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ERIC Number: ED045958
Record Type: RIE
Publication Date: N/A
Pages: 8
Abstractor: N/A
Reference Count: 0
ISBN: N/A
ISSN: N/A
English in African Education: What Kind of English?
Strevens, Peter
This paper discusses some of the factors involved in deciding which variety of English to teach in areas of African where English is the language of education. Three main alternatives are recognized: American English, British English, or African English. Until recently, English was taught almost exclusively with British materials, and students were expected to approximate the British accent and to pass British examinations in English. Recent inroads have been made by American English, however, because of the availability of modern teaching and testing materials from American rather than British sources, because of the presence of American teachers in Africa, and because of increased opportunities for African students to pursue a higher education in the United States. Also recognized is African English, here identified as the variety spoken by an emerging elite of African politicians and statesmen "whose own command of English is both internationally intelligible and yet at the same time identifiably African," and the author discusses possibilities for preparing materials for teaching this variety once it has been described in modern linguistic and phonetic terms. The effects of choosing one variety over the other are considered in terms of the differences among them, as well as in terms of social and cultural consequences. (FWB)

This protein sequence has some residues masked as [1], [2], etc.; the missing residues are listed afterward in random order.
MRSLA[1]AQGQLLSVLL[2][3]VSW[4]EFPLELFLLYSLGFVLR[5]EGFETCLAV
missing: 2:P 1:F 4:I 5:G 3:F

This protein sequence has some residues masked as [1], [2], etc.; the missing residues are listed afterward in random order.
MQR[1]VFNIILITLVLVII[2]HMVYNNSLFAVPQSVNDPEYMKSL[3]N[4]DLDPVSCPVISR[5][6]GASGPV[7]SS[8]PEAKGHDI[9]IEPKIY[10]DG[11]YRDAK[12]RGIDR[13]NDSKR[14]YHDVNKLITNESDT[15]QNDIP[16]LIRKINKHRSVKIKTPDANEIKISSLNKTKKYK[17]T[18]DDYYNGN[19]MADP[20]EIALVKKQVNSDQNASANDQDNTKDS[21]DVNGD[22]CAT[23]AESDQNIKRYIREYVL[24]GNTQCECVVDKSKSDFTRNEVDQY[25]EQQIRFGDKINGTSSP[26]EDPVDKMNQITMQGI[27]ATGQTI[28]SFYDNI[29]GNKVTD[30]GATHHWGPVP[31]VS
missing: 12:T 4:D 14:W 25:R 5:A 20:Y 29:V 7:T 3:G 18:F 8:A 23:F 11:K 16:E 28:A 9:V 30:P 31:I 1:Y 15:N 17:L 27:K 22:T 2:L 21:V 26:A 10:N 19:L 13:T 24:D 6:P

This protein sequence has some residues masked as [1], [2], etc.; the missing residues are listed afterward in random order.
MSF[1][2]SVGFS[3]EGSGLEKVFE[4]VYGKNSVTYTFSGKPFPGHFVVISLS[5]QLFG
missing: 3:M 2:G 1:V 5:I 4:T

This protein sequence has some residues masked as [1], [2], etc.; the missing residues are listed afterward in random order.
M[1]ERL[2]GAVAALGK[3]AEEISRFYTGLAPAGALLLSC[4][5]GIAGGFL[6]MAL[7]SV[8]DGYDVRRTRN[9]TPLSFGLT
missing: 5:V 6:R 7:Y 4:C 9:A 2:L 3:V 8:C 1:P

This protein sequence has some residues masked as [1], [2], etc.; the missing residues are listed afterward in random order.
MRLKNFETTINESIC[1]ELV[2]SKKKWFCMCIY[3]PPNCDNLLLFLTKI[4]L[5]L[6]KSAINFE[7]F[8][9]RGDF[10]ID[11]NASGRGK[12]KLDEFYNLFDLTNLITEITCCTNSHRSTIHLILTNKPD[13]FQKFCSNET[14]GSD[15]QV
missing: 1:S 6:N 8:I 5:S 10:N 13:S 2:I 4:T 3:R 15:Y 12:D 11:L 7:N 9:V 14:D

Publication Type: N/A
Education Level: N/A
Audience: N/A
Language: N/A
Sponsor: N/A
Authoring Institution: N/A
Identifiers: Africa; English (African); English (British)
Note: Paper presented at the Biennial Conference of the African Studies Association of the United Kingdom, University of Sussex, England, 1968